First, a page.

Maui High to Defend Science Bowl Title
By Maui Now Staff
The state’s best and brightest science students will meet on Saturday, Jan. 31, 2015, for the 22nd Annual Hawai‘i Science Bowl to compete in a head-to-head, Jeopardy-style competition.
Last year’s champions, Maui High School, will be returning to defend their title.
The event will be held at the Honolulu Community College from 8 a.m. to 3 p.m. It will test participants on a range of subjects including biology, chemistry, Earth science, physics, energy, and math.
Twenty teams from 14 high schools will challenge one another in the event for a chance to represent their school and state in the National Science Bowl competition from April 30 to May 4, 2015, in Washington D.C.
“Months and hours of studying comes down to this very exciting day where our state’s most elite science and math students gather for this intense yet friendly competition,” said Steve Golden, president of the Hawai‘i Science Bowl executive committee. “The hard work and dedication of the students and their coaches are truly on display and showcases how this program provides these students the opportunity to develop valuable life skills that ultimately contribute to their overall development and long-term success as individuals.”
Blaine Saito, a former Hawai‘i Science Bowl participant from Punahou School and Harvard Law School graduate, will give the opening remarks at 8 a.m.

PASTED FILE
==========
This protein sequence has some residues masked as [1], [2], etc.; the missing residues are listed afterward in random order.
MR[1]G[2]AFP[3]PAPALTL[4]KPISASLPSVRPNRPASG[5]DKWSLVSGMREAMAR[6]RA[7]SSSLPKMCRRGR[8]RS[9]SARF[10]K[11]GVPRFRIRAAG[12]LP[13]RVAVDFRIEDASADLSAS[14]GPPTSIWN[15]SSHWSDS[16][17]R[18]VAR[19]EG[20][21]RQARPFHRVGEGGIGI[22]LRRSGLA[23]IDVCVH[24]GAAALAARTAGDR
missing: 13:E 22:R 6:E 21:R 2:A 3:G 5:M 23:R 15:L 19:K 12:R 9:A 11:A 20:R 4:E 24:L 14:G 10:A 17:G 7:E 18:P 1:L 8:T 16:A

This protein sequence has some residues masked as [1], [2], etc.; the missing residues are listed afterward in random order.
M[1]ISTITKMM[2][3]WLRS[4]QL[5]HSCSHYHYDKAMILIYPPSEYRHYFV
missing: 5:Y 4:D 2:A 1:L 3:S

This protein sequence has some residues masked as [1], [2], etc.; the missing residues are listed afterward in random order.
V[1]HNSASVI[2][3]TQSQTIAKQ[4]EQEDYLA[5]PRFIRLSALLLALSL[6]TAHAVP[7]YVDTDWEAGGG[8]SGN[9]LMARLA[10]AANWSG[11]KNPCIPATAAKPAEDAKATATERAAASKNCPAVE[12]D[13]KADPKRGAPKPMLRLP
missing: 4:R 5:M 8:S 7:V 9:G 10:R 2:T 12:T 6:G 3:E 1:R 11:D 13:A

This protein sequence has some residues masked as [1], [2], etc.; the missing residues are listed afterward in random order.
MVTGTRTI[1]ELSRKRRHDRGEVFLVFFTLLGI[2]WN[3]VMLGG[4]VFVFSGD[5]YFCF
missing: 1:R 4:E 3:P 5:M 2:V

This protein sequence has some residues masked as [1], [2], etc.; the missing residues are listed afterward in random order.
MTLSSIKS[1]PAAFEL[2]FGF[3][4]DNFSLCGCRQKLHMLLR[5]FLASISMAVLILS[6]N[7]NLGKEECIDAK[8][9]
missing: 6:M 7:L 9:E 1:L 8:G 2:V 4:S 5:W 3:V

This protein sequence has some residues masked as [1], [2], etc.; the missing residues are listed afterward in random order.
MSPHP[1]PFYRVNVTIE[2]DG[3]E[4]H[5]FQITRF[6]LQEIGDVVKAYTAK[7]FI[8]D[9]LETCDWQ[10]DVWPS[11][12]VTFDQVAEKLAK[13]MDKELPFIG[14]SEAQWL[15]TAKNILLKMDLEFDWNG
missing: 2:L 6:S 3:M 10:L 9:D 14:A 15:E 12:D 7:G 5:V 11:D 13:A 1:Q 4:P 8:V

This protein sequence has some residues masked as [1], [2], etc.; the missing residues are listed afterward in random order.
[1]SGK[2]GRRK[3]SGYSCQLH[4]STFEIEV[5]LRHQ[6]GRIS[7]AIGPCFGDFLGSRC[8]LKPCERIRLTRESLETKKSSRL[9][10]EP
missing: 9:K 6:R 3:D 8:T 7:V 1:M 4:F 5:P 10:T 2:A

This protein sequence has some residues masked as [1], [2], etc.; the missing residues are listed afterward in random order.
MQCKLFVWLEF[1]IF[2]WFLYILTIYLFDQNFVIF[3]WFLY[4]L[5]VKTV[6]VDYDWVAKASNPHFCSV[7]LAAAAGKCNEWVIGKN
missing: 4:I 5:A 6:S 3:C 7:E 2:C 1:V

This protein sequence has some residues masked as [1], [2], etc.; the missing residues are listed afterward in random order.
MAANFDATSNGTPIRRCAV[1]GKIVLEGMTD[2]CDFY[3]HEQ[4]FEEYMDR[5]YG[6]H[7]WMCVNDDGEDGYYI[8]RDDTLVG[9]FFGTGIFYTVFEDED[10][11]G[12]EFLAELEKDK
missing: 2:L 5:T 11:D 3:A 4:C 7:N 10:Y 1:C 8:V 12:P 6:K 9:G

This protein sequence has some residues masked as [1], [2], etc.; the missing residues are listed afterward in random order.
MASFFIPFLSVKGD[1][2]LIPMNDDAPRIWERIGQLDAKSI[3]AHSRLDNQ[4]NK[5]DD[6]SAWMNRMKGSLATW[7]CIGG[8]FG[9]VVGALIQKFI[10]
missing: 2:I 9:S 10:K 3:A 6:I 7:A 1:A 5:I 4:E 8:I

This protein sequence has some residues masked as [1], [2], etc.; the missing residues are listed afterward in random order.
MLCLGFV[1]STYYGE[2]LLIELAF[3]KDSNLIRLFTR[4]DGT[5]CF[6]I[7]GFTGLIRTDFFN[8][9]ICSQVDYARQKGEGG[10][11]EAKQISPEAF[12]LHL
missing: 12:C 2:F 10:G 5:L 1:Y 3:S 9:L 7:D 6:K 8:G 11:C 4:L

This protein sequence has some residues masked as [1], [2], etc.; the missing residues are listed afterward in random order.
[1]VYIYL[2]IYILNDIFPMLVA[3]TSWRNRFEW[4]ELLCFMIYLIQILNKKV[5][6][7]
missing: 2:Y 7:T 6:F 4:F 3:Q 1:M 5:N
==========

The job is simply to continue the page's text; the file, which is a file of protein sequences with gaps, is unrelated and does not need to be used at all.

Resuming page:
Then the round-robin competition will begin with teams from each school consisting of four students and one alternate. The teams are coached by advisers who are often math or science teachers volunteering their time to support the students.
Eight schools will be selected for the quarterfinals beginning at noon, but only one school will claim victory after the final round starting at 1:30 p.m. An awards presentation will follow at 2 p.m.
The winning team will represent Hawai‘i in Washington, D.C. for the National Science Bowl, the largest and most prestigious high school science competition in the nation. Over 14,000 students from all over the country compete in the event each year. The runner-up team will win an educational trip to study science-based sites throughout Hawai‘i. Cash prizes will be awarded to the top eight teams, ranging from $100 to $500 to support the school’s math or science department.
Fifty-four high schools and over 2,200 students within the state have participated in the Hawai‘i Science Bowl since it began. The competition’s alumni include numerous presidential scholars, graduates of MIT, Harvard, California Institute of Technology, Stanford and Carnegie Mellon.